Will D’Angelo Russell Break the Buckeyes’ Trend of Draft Busts?


After years of disappointment, will D’Angelo Russell be the Buckeye to live up to his expectations?

Joining future Hall of Fame shooting guard Kobe Bryant and the Los Angeles Lakers, D’Angelo Russell looks ready for professional stardom.

Just a few nights ago, Russell was picked second overall in the NBA draft by the Lakers. Despite late rumblings, Los Angeles surprised many fans and pundits by taking the point guard out of Ohio State.

By most accounts, the Lakers made the best decision with their selection. In a league that has shifted away from dominant big men, to a focus on small ball and guard play, Russell was seemingly the perfect pick for Los Angeles.

The former star Buckeye shared his immediate thoughts with ESPN after he was selected:

"“I just really want him to take me under his wing and gain every piece of knowledge that I can possibly gain and just go from there. That franchise isn’t used to losing, and I’m a winning player. They got winning players, winning coaching staff, everybody’s used to winning there. I feel like I’ll fit in great.”"

Pairing a potential superstar in Russell with Bryant, NBA All-Rookie First-Team guard Jordan Clarkson, 2014 seventh overall pick forward Julius Randle, and the recipe for success is certainly there.

Add in that the Lakers have plenty of cap room at their disposal to work with once free agency begins this upcoming Wednesday (July 1), and Los Angeles looks primed to bounce back next season in a big way.

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How well the Lakers hope to do will still rest on Russell’s shoulders, though.

Sure he has the goods to deliver on his lofty draft slot, but Russell will be fighting an uphill battle that has been carved out by other highly touted Buckeyes before him. Most players that have left Ohio State to pursue their dream of playing in the NBA have not fared well in the Association, particularly in recent years.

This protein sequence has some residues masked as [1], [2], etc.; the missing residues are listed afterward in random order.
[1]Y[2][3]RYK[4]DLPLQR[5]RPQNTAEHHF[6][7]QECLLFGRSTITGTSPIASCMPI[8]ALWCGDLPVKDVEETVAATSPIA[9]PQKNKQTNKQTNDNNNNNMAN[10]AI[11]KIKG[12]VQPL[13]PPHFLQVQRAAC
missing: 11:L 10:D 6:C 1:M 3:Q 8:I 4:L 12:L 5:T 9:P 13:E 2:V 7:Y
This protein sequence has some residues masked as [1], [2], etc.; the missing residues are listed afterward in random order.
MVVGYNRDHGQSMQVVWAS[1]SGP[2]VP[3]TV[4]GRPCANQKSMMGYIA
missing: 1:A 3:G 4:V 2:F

Since 2007, eight Buckeyes have been drafted in the first round. Many have been labeled busts, while even more could not sustain any form of success.

Whether it be former No.1 pick Greg Oden, Daequan Cook, or even Byron Mullens, all have underwhelmed in some sort of fashion.

More recently, Evan Turner and Jared Sullinger have been bitten by this dreaded Buckeye basketball bug.

Turner was taken second overall in 2010 and is currently on his third different team, that being the Boston Celtics. Joining him on the Celtics is also Sullinger, who is admittedly close to being labeled as a bust in his own right.

Sullinger has shown flashes when on the court, but constant injury issues have really prevented him from reaching his full potential. Trade talks involving the New York Knicks and “Sully” arose just prior to the draft last week.

Feb 19, 2014; Phoenix, AZ, USA; Boston Celtics center Jared Sullinger (7) reacts against the Phoenix Suns at US Airways Center. The Suns defeated the Celtics 100-94. Mandatory Credit: Mark J. Rebilas-USA TODAY Sports

Mike Conley Jr., who was drafted in 2007, stands alone amongst the sea of disappointing Buckeyes.

He’s had a very productive and successful career up to this point with the Memphis Grizzlies as their franchise point guard. Conley is an elite defender and a smart, crafty veteran whose offensive skill has only grown since he entered the Association. He all but shattered his label as one of the game’s most underrated players a few months ago in the playoffs.

Out of all of the players that were mentioned, including the handful that weren’t, a case can be truly made for Russell being the most talented. Which, in all honesty, he likely will be in a fairly short amount of time.

Will Russell fall prey to the same respective fates as many former Buckeyes have? Don’t count on it.

He’s got the goods on offense as well as on defense. His confidence is through the roof, and there’s no denying Russell’s ability to elevate his team’s play, something he did all too often at Ohio State.

The chances of him becoming a superstar in the NBA are pretty high and that’s exactly why the Lakers chose him over transcendent center Jahlil Okafor.

Will Russell fall prey to the same respective fates as many former Buckeyes have? Don’t count on it.

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